The Indiana Supreme Court has held that Charlie White was eligible to assume the office of secretary of state after being elected to that post in the 2010 general election. The justices point out the average voter was aware of concerns surrounding White’s voter registration history and they will not, on the basis of the petition before them, “judicially disenfranchise voters who went to the polls.”
A 20-page opinion released Thursday morning reverses a Dec. 22 decision by Marion Circuit Judge Lou Rosenberg, which found that Charlie White was not eligible to take office following the November 2010 election because he had improperly registered to vote at an address where he was not living. The Indiana Democratic Party challenged his eligibility after the election, and the Indiana Recount Commission decided White could hold the office. But Rosenberg disagreed and ruled the second-highest vote getter should take the office. The state’s justices accepted transfer on the issue.
Chief Justice Randall T. Shepard wrote the opinion in Charlie White, et. al. v. Indiana Democratic Party, through its Chairman , Daniel J. Parker, No. 49S00-1202-MI-73, finding the state Democratic Party’s post-election challenge was untimely and it should have challenged the voter registration matter before the election.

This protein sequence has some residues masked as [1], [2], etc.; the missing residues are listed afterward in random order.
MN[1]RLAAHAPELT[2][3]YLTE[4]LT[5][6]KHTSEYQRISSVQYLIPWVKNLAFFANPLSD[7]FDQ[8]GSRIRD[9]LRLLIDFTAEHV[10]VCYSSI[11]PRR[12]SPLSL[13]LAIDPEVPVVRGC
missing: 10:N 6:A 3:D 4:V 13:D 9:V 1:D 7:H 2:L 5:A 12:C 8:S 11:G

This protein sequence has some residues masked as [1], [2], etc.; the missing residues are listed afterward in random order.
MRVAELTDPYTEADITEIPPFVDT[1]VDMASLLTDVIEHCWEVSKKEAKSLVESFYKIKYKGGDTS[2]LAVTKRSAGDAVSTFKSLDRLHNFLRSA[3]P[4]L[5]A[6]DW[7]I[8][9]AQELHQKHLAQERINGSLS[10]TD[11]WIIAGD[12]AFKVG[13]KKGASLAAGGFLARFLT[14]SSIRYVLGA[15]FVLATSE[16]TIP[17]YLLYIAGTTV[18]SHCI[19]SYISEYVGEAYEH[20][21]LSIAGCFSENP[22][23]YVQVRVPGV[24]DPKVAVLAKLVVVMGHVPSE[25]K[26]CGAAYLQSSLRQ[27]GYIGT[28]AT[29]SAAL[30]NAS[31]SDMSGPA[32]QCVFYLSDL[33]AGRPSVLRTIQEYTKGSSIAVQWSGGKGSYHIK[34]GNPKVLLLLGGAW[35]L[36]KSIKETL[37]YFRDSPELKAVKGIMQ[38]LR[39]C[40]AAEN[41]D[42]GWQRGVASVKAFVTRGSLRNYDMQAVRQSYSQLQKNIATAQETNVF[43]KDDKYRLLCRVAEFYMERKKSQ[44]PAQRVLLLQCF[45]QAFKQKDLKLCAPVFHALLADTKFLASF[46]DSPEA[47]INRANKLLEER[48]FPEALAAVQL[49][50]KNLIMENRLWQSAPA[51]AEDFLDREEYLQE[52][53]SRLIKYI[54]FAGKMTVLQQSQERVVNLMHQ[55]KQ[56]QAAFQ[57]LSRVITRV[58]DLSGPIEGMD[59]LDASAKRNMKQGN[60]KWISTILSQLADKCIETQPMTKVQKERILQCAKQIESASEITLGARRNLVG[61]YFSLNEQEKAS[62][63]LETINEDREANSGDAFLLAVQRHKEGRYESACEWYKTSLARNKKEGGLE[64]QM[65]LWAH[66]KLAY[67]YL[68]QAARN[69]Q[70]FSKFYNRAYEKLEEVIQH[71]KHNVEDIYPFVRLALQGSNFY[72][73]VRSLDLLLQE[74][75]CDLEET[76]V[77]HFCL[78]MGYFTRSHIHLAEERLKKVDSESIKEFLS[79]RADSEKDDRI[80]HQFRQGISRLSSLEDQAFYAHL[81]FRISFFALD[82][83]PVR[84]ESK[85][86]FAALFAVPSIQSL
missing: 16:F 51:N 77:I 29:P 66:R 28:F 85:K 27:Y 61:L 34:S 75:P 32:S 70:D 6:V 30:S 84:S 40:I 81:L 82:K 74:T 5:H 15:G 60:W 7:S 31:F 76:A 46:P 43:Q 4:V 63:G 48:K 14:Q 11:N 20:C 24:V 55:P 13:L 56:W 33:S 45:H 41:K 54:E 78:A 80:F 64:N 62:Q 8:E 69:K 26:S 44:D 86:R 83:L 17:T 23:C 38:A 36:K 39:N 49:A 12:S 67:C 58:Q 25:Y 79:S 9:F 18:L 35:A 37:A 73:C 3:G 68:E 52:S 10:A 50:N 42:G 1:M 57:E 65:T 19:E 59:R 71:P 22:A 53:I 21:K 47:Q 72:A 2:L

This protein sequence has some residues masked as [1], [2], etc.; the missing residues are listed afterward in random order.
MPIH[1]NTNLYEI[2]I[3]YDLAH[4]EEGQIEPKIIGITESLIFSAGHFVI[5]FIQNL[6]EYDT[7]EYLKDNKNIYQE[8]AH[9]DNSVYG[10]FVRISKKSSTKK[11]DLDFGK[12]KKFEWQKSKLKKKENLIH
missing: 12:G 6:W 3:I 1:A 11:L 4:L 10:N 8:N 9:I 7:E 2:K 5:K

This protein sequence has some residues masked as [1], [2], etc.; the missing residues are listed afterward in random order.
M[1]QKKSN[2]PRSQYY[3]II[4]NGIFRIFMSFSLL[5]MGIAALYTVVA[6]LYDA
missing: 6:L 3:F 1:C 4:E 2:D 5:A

“Our conclusion is that the Code places a burden on political campaigns to investigate and vet their opposition before the pre-election time limitations expire, but that is better than the alternative: that a challenger might ignore a known (or knowable) disqualification challenge before the election, wait to see who won at the polls, and then seek to set aside the results of the democratic process. Such a result is inconsistent with free elections and respect for voters’ expressed preferences.”
Justice Brent Dickson concurred in result, but wrote separately to say that he agreed with the election contest being dismissed because he sees the Legislature’s attempt to impose additional eligibility qualifications on candidates as unconstitutional and not a basis to contest someone’s eligibility for office.
This appeal doesn’t involve any aspect of a separate criminal case against White, which led to his convictions on voter fraud in February, a one-year sentence of home detention, and his removal from office.